However, when his coffin was opened, they discovered that there was no head in the casket, just his body and his wig.
They later discovered that the culprit was Carl Rosenbaum, an official who worked for Esterházy and who eventually married Haydn’s goddaughter Therese Gausmann, despite the composer’s opposition (he tried to get Prince Esterházy to forbid the marriage, but the two eventually did marry after Rosenbaum had left the prince’s service). Along with local prison governor Johann Nepomuk Peter, Rosenbaum bribed the gravedigger, Jakob Demuth, to dig up Haydn’s head and give it to them.
Rosenbaum and Peter may have wanted the head because they were interested in phrenology, the now debunked theory that a person’s talents or skills could be determined by the shape of their skull. They wanted to see if Haydn’s skull showed a well-developed “bump of music.”
However, after examining the skull, instead of returning it, they decided to keep it. Peter displayed it on a white cushion inside a black cabinet. At some point he gave it to Rosenbaum for safekeeping.
When Esterházy discovered the headless Haydn, he called the cops, who quickly discovered the culprits (it seems they had showed off the skull to many people by this point). But Rosenbaum had a spare skull in his home, and gave that to the police claiming it had belonged to Haydn.
But the ruse was quickly discovered, because the second skull clearly had not belonged to a 77-year old, and was too fresh to be Haydn’s. Police went to his house a second time and began searching the place from top to bottom.
To avoid the police discovering their treasure, Rosenbaum’s wife, the former Miss Gausmann, hid the skull in a straw mattress and lay down on it. When the police came, she apologised for not standing up to greet them, explaining that she was “having her days” and asked them to leave.
Eventually, Esterházy reburied Haydn along with the skull he had been given by Rosenbaum. Meanwhile the real head was passed from Rosenbaum back to Peter, and after Peter’s death he bequeathed it to the museum of the Society of the Friends of Music in Vienna (it was still there when Geiringer wrote his book in 1946 — he worked for the Society, and wrote that he had shown it to visitors many times before the war).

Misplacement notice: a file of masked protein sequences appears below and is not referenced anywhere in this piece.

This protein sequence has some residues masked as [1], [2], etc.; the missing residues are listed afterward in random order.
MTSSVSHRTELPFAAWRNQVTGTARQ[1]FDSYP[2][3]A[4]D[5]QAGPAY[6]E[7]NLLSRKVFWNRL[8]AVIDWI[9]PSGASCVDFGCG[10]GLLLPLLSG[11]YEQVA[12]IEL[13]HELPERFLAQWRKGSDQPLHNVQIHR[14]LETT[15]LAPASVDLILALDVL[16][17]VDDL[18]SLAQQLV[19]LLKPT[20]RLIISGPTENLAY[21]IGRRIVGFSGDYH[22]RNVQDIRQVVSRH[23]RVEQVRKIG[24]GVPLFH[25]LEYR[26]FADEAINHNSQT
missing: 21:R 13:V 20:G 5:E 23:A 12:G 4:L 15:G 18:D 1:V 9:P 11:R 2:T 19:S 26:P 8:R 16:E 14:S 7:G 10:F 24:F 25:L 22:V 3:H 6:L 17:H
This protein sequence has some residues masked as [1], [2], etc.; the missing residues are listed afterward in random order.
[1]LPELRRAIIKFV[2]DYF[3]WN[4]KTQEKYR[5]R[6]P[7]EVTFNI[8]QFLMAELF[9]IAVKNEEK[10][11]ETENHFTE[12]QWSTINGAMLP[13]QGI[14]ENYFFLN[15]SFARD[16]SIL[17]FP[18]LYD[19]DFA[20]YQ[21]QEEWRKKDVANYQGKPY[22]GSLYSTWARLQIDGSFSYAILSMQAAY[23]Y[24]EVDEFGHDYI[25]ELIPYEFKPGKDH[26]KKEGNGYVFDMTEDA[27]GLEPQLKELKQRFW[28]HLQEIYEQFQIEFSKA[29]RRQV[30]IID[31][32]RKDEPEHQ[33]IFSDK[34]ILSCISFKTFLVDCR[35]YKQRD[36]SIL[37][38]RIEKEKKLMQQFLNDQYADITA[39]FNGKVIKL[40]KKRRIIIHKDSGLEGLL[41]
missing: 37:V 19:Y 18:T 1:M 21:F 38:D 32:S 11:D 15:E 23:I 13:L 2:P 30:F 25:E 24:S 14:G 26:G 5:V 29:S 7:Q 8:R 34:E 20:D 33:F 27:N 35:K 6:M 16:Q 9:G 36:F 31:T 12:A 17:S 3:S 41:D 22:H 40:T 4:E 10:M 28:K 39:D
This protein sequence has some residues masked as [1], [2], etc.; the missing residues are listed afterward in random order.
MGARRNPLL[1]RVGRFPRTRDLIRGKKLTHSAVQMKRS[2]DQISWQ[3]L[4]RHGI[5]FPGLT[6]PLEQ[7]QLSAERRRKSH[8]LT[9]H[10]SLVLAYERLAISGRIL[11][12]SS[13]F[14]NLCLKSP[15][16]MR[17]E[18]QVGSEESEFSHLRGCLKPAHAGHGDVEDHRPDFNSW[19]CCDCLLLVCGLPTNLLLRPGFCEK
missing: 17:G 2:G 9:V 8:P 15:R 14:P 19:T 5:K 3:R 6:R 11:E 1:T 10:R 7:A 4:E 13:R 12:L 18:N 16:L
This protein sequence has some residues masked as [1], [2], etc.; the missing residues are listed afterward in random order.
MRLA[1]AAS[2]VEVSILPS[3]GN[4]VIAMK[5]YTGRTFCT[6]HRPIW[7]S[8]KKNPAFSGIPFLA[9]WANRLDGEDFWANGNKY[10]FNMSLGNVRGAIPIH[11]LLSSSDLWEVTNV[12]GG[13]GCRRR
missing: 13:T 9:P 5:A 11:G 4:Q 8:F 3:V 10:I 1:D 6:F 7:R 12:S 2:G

In 1932, Prince Paul Esterházy — a descendant of the earlier princes — built a marble tomb for Haydn, and tried to obtain the original skull to bury it with the rest of the body. But it was not until 1954 that the skull was finally reunited with the rest of Haydn, in a grand ceremony.
Even though the great, late composer was now whole again, they decided to leave the spare skull in the tomb too. So that is why Haydn is buried with two heads.
The story of the burial with a spare head reminds me of the story about the burial of Jacob and Esau. The Talmud (Sotah 13a) says that when his sons came to bury Jacob in the Cave of the Patriarchs, Esau blocked the way and claimed it belonged to him. After squabbling for a while, eventually Jacob’s grandson Hushim picked up a club and knocked Esau’s head off. The head rolled into the cave and was buried alongside Jacob.
But the way Gassmann concealed the skull from the police reminds me of a very similar incident described in this week’s Torah reading, Vayetze.
Jacob had worked for Laban for a total of 20 years. After seven years of working for Rachel’s hand, he was tricked into marrying Leah. Then he agreed to work a further seven years for Rachel’s hand in marriage. And finally, he stayed with Laban for another six years while he built up his own flocks and acquired his wealth. At the end of that time, God told him to return to the land of Canaan. He took his wives, his children and his flocks with him. But unbeknownst to him, Rachel took her father’s idols, called teraphim, with her.
Laban chased after his fleeing son-in-law and daughters, hoping to reclaim some of the wealth. When he finally caught up with them, he demanded his idols back. Jacob, not knowing his beloved wife had stolen them, invited Laban to search the camp, adding, “The person with whom you find your gods shall not live,” (Genesis 31:32).